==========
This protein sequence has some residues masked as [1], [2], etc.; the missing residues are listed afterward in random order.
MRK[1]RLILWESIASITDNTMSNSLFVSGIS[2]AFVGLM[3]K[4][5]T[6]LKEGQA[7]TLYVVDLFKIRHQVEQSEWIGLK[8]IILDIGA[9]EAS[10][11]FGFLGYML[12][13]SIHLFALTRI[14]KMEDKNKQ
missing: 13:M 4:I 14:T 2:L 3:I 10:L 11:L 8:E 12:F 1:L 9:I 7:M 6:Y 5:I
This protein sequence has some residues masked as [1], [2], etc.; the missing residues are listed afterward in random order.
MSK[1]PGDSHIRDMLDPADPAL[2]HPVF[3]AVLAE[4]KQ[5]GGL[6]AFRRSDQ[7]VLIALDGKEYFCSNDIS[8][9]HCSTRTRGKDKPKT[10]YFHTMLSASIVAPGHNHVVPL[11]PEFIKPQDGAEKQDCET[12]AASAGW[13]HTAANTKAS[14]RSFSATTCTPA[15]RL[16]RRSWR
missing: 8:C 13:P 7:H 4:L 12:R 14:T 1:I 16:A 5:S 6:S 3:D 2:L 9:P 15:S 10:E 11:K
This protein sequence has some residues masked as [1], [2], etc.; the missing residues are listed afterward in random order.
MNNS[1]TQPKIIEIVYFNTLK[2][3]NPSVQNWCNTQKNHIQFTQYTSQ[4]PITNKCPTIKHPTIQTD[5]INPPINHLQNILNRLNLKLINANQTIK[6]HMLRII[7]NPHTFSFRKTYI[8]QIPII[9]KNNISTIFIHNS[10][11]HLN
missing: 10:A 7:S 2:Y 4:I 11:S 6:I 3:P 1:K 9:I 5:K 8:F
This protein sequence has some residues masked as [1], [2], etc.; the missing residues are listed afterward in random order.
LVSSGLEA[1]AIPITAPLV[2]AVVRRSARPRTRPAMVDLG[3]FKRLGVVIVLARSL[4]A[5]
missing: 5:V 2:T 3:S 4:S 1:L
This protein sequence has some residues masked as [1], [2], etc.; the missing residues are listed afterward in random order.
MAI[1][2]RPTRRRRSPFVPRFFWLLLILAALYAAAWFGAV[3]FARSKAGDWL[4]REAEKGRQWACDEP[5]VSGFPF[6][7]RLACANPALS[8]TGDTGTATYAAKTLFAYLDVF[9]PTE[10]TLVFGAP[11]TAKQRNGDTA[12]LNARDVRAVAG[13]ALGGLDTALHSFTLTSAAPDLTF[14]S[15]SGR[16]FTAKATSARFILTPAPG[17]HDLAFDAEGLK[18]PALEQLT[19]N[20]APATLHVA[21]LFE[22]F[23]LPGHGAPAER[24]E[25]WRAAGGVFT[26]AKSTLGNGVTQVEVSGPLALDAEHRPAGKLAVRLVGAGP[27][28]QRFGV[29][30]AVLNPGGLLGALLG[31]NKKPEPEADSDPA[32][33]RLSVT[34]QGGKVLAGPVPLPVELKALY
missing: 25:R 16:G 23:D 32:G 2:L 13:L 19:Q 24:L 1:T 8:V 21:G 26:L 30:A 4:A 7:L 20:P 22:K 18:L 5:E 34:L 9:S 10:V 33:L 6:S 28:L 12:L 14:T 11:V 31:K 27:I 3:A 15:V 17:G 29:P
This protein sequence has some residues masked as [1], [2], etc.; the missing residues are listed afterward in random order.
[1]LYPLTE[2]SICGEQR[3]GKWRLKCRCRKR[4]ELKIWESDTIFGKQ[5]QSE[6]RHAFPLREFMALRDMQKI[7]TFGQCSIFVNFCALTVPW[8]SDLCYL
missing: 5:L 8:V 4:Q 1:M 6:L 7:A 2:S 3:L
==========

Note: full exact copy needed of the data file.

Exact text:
This protein sequence has some residues masked as [1], [2], etc.; the missing residues are listed afterward in random order.
MRK[1]RLILWESIASITDNTMSNSLFVSGIS[2]AFVGLM[3]K[4][5]T[6]LKEGQA[7]TLYVVDLFKIRHQVEQSEWIGLK[8]IILDIGA[9]EAS[10][11]FGFLGYML[12][13]SIHLFALTRI[14]KMEDKNKQ
missing: 13:M 4:I 14:T 2:L 3:I 10:L 11:L 8:E 12:F 1:L 9:I 7:M 6:Y 5:I
This protein sequence has some residues masked as [1], [2], etc.; the missing residues are listed afterward in random order.
MSK[1]PGDSHIRDMLDPADPAL[2]HPVF[3]AVLAE[4]KQ[5]GGL[6]AFRRSDQ[7]VLIALDGKEYFCSNDIS[8][9]HCSTRTRGKDKPKT[10]YFHTMLSASIVAPGHNHVVPL[11]PEFIKPQDGAEKQDCET[12]AASAGW[13]HTAANTKAS[14]RSFSATTCTPA[15]RL[16]RRSWR
missing: 8:C 13:P 7:H 4:L 12:R 14:T 1:I 16:A 5:S 6:S 3:D 2:L 9:P 15:S 10:E 11:K
This protein sequence has some residues masked as [1], [2], etc.; the missing residues are listed afterward in random order.
MNNS[1]TQPKIIEIVYFNTLK[2][3]NPSVQNWCNTQKNHIQFTQYTSQ[4]PITNKCPTIKHPTIQTD[5]INPPINHLQNILNRLNLKLINANQTIK[6]HMLRII[7]NPHTFSFRKTYI[8]QIPII[9]KNNISTIFIHNS[10][11]HLN
missing: 10:A 7:S 2:Y 4:I 11:S 6:I 3:P 1:K 9:I 5:K 8:F
This protein sequence has some residues masked as [1], [2], etc.; the missing residues are listed afterward in random order.
LVSSGLEA[1]AIPITAPLV[2]AVVRRSARPRTRPAMVDLG[3]FKRLGVVIVLARSL[4]A[5]
missing: 5:V 2:T 3:S 4:S 1:L
This protein sequence has some residues masked as [1], [2], etc.; the missing residues are listed afterward in random order.
MAI[1][2]RPTRRRRSPFVPRFFWLLLILAALYAAAWFGAV[3]FARSKAGDWL[4]REAEKGRQWACDEP[5]VSGFPF[6][7]RLACANPALS[8]TGDTGTATYAAKTLFAYLDVF[9]PTE[10]TLVFGAP[11]TAKQRNGDTA[12]LNARDVRAVAG[13]ALGGLDTALHSFTLTSAAPDLTF[14]S[15]SGR[16]FTAKATSARFILTPAPG[17]HDLAFDAEGLK[18]PALEQLT[19]N[20]APATLHVA[21]LFE[22]F[23]LPGHGAPAER[24]E[25]WRAAGGVFT[26]AKSTLGNGVTQVEVSGPLALDAEHRPAGKLAVRLVGAGP[27][28]QRFGV[29][30]AVLNPGGLLGALLG[31]NKKPEPEADSDPA[32][33]RLSVT[34]QGGKVLAGPVPLPVELKALY
missing: 25:R 16:G 23:D 32:G 2:L 13:L 19:Q 24:L 1:T 8:V 21:G 26:L 30:A 4:A 7:L 20:P 22:K 18:L 5:E 34:L 9:S 10:V 33:L 6:S 28:L 12:L 14:T 11:V 31:K 27:I 3:A 15:V 17:G 29:P
This protein sequence has some residues masked as [1], [2], etc.; the missing residues are listed afterward in random order.
[1]LYPLTE[2]SICGEQR[3]GKWRLKCRCRKR[4]ELKIWESDTIFGKQ[5]QSE[6]RHAFPLREFMALRDMQKI[7]TFGQCSIFVNFCALTVPW[8]SDLCYL
missing: 5:L 8:V 4:Q 1:M 6:L 7:A 2:S 3:L